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Quintessence Publishing: Journals: OFPH
Journal of Oral & Facial Pain and Headache

Edited by Barry J. Sessle, BDS, MDS, BSc, PhD, FRSC

Official Journal of the American Academy of Orofacial Pain,
the European, Asian, and Ibero-Latin Academies of Craniomandibular
Disorders, and the Australian Academy of Orofacial Pain

ISSN 2333-0384 (print) • ISSN 2333-0376 (online)

Publication:
Winter 2002
Volume 16 , Issue 1

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Experimental Chewing in Myofascial Pain Patients

Anat Gavish, DMD, Ephraim Winocur, DMD, Shachar Menashe, Michele Halachmi, DMD, Ilana Eli, DMD, Esther Gazit, DMD,

Pages: 2228
PMID: 11889656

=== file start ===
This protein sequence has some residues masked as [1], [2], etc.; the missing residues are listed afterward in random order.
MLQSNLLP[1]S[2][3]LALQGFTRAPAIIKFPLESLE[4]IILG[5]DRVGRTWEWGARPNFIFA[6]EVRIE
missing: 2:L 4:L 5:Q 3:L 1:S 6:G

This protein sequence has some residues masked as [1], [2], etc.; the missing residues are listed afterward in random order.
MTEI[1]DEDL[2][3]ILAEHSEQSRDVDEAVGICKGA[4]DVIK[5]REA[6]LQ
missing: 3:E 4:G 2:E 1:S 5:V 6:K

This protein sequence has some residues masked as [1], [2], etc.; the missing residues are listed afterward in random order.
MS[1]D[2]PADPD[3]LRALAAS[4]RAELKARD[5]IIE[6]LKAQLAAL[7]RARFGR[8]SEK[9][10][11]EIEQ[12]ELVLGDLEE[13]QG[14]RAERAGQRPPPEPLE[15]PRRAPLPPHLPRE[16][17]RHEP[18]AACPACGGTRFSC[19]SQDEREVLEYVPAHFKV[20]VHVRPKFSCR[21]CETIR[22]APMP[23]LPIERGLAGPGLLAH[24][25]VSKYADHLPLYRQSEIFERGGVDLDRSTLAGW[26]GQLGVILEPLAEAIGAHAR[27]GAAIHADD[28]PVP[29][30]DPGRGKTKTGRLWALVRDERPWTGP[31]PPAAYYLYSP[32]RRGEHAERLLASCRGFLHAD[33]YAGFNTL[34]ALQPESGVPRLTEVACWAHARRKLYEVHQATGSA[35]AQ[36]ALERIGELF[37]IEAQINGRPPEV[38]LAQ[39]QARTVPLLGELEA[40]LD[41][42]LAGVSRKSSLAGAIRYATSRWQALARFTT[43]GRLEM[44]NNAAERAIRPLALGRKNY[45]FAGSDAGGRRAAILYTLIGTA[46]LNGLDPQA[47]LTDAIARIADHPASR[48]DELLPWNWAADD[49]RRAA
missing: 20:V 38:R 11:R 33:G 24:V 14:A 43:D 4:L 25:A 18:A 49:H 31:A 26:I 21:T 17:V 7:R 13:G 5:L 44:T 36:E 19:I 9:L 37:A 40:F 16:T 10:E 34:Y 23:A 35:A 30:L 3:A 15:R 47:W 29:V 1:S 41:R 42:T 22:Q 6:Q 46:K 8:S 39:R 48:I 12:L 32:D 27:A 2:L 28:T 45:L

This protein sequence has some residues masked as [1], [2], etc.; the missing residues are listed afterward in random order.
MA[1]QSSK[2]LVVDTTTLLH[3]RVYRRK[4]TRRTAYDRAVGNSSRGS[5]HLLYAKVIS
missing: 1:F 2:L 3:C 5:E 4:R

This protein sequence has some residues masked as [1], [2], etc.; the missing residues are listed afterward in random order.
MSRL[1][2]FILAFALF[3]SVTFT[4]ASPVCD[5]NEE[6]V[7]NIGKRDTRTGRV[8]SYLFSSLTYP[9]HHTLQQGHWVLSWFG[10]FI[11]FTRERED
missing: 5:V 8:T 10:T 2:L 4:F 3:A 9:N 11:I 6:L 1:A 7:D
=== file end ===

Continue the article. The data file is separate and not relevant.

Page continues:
Aims: To evaluate the potential capacity of a chewing exercise to differentiate chronic myofascial pain (MFP) patients from healthy controls and to test whether there are distinct pain response differences among MFP patients. Methods: Eighty-nine subjects participated in the study; 49 were diagnosed as belonging to the MFP subgroup of temporomandibular disorders (TMD) and had suffered from MFP for at least 6 months, and 40 healthy age- and gender-matched subjects comprised the control group. After completion of a clinical examination, all subjects performed a chewing exercise. Subjects chewed on half a leaf of green casting wax for 9 minutes and then held their jaw at rest for another 9 minutes. They indicated the intensity of the pain experience on a visual analog scale (VAS) every 3 minutes from the beginning (P0) to the end (P18) of the chewing exercise. Only changes in pain report of more than 5 mm on the VAS were considered. Analysis of covariance with repeated measures was used to analyze fluctuations in pain levels during the test, with the pain level at baseline (P0) as a covariant. Results: Statistical analysis revealed a significant main effect for group (MFP versus control); a significant main effect for activity (chewing versus rest); an interaction between activity and time; and an interaction between activity, time, and group. The latter revealed the significant effect of the chewing activity on pain levels in both groups along the axis of time and its recovery at rest. In the MFP patients, pain had increased by 32 mm at P9 in 84% of the patients and recovered to almost the initial pain levels by P18; 6% reported a decrease in pain sensation and 10% reported no change in pain. In the controls, pain had increased 4.9 mm by P9, a value within the recording error range of the scale. Conclusion: (1) A strenuous chewing exercise is a potentially beneficial tool in the diagnostic process of myofascial pain patients and, if validated, could be incorporated into clinical examinations. (2) The increase in pain intensity following the chewing exercise is typical of most of the MFP group. (3) The phenomenon of pain decrease in a small percentage of MFP patients should be further investigated. J OROFAC PAIN 2002;16:2228.

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